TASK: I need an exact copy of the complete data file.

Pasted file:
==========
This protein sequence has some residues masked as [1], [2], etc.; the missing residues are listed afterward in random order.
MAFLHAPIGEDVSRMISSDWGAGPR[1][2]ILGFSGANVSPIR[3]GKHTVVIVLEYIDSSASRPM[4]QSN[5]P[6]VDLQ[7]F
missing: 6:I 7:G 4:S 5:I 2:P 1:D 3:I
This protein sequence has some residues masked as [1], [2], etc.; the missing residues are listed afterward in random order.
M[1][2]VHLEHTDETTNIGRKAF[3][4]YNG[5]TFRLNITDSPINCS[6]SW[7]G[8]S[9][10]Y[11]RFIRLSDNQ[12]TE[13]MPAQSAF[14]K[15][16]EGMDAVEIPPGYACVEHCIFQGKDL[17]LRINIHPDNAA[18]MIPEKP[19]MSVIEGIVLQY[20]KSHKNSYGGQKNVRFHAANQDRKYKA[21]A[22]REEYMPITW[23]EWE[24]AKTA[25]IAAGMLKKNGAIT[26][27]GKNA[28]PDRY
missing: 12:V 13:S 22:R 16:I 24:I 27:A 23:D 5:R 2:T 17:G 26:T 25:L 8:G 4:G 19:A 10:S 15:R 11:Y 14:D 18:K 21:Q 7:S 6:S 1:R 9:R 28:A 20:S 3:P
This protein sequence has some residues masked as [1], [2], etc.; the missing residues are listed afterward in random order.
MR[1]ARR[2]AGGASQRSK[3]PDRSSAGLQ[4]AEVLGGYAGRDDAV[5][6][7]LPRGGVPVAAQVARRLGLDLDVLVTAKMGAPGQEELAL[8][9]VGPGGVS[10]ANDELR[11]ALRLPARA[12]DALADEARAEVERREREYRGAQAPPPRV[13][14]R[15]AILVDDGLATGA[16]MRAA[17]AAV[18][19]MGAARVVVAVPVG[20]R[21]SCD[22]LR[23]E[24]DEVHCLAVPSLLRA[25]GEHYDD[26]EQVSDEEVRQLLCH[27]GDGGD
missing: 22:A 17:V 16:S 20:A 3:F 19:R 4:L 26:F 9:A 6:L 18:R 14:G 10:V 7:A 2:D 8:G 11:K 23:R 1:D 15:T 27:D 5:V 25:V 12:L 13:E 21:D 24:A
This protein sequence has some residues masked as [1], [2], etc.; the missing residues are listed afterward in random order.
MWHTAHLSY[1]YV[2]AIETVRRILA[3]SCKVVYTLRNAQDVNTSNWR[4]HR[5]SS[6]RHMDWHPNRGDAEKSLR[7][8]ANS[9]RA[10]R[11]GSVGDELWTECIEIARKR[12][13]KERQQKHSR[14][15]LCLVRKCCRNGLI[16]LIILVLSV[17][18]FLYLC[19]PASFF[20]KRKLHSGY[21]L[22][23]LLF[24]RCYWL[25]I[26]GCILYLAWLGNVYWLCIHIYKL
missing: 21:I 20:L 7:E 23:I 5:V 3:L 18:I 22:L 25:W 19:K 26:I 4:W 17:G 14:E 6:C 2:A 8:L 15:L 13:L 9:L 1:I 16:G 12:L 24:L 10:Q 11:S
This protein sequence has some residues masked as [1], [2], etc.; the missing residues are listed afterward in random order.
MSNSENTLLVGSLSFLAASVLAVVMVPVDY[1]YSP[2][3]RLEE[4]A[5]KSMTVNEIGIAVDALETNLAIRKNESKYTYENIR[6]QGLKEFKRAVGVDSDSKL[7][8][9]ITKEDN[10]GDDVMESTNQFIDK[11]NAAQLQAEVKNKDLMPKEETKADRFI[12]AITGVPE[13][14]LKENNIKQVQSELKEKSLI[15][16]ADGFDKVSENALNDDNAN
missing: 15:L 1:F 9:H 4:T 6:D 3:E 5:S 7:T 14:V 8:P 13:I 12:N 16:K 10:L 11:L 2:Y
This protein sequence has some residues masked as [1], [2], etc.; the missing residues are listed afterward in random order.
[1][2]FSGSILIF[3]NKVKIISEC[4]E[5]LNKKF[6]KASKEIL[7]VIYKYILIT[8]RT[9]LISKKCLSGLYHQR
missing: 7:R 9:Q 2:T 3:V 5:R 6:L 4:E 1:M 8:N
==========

This protein sequence has some residues masked as [1], [2], etc.; the missing residues are listed afterward in random order.
MAFLHAPIGEDVSRMISSDWGAGPR[1][2]ILGFSGANVSPIR[3]GKHTVVIVLEYIDSSASRPM[4]QSN[5]P[6]VDLQ[7]F
missing: 6:I 7:G 4:S 5:I 2:P 1:D 3:I
This protein sequence has some residues masked as [1], [2], etc.; the missing residues are listed afterward in random order.
M[1][2]VHLEHTDETTNIGRKAF[3][4]YNG[5]TFRLNITDSPINCS[6]SW[7]G[8]S[9][10]Y[11]RFIRLSDNQ[12]TE[13]MPAQSAF[14]K[15][16]EGMDAVEIPPGYACVEHCIFQGKDL[17]LRINIHPDNAA[18]MIPEKP[19]MSVIEGIVLQY[20]KSHKNSYGGQKNVRFHAANQDRKYKA[21]A[22]REEYMPITW[23]EWE[24]AKTA[25]IAAGMLKKNGAIT[26][27]GKNA[28]PDRY
missing: 12:V 13:S 22:R 16:I 24:I 27:A 23:D 5:R 2:T 17:G 26:T 25:L 8:G 4:G 19:A 10:S 15:R 11:Y 14:D 18:K 21:Q 7:S 6:S 1:R 9:R 28:A 20:S 3:P
This protein sequence has some residues masked as [1], [2], etc.; the missing residues are listed afterward in random order.
MR[1]ARR[2]AGGASQRSK[3]PDRSSAGLQ[4]AEVLGGYAGRDDAV[5][6][7]LPRGGVPVAAQVARRLGLDLDVLVTAKMGAPGQEELAL[8][9]VGPGGVS[10]ANDELR[11]ALRLPARA[12]DALADEARAEVERREREYRGAQAPPPRV[13][14]R[15]AILVDDGLATGA[16]MRAA[17]AAV[18][19]MGAARVVVAVPVG[20]R[21]SCD[22]LR[23]E[24]DEVHCLAVPSLLRA[25]GEHYDD[26]EQVSDEEVRQLLCH[27]GDGGD
missing: 22:A 17:V 16:S 20:A 3:F 19:R 4:L 26:F 9:A 6:L 18:R 14:G 10:V 7:A 2:D 8:G 11:K 23:R 1:D 15:T 27:D 5:V 25:V 12:L 13:E 21:D 24:A
This protein sequence has some residues masked as [1], [2], etc.; the missing residues are listed afterward in random order.
MWHTAHLSY[1]YV[2]AIETVRRILA[3]SCKVVYTLRNAQDVNTSNWR[4]HR[5]SS[6]RHMDWHPNRGDAEKSLR[7][8]ANS[9]RA[10]R[11]GSVGDELWTECIEIARKR[12][13]KERQQKHSR[14][15]LCLVRKCCRNGLI[16]LIILVLSV[17][18]FLYLC[19]PASFF[20]KRKLHSGY[21]L[22][23]LLF[24]RCYWL[25]I[26]GCILYLAWLGNVYWLCIHIYKL
missing: 21:I 20:L 7:E 23:I 5:V 3:L 18:I 22:L 25:W 19:K 26:I 4:W 17:G 14:E 6:C 2:A 8:L 15:L 13:L 9:L 1:I 16:G 12:L 24:L 10:Q 11:S
This protein sequence has some residues masked as [1], [2], etc.; the missing residues are listed afterward in random order.
MSNSENTLLVGSLSFLAASVLAVVMVPVDY[1]YSP[2][3]RLEE[4]A[5]KSMTVNEIGIAVDALETNLAIRKNESKYTYENIR[6]QGLKEFKRAVGVDSDSKL[7][8][9]ITKEDN[10]GDDVMESTNQFIDK[11]NAAQLQAEVKNKDLMPKEETKADRFI[12]AITGVPE[13][14]LKENNIKQVQSELKEKSLI[15][16]ADGFDKVSENALNDDNAN
missing: 15:L 1:F 9:H 4:T 6:D 3:E 5:S 7:T 14:V 8:P 13:I 12:N 16:K 10:L 11:L 2:Y
This protein sequence has some residues masked as [1], [2], etc.; the missing residues are listed afterward in random order.
[1][2]FSGSILIF[3]NKVKIISEC[4]E[5]LNKKF[6]KASKEIL[7]VIYKYILIT[8]RT[9]LISKKCLSGLYHQR
missing: 7:R 9:Q 2:T 3:V 5:R 6:L 4:E 1:M 8:N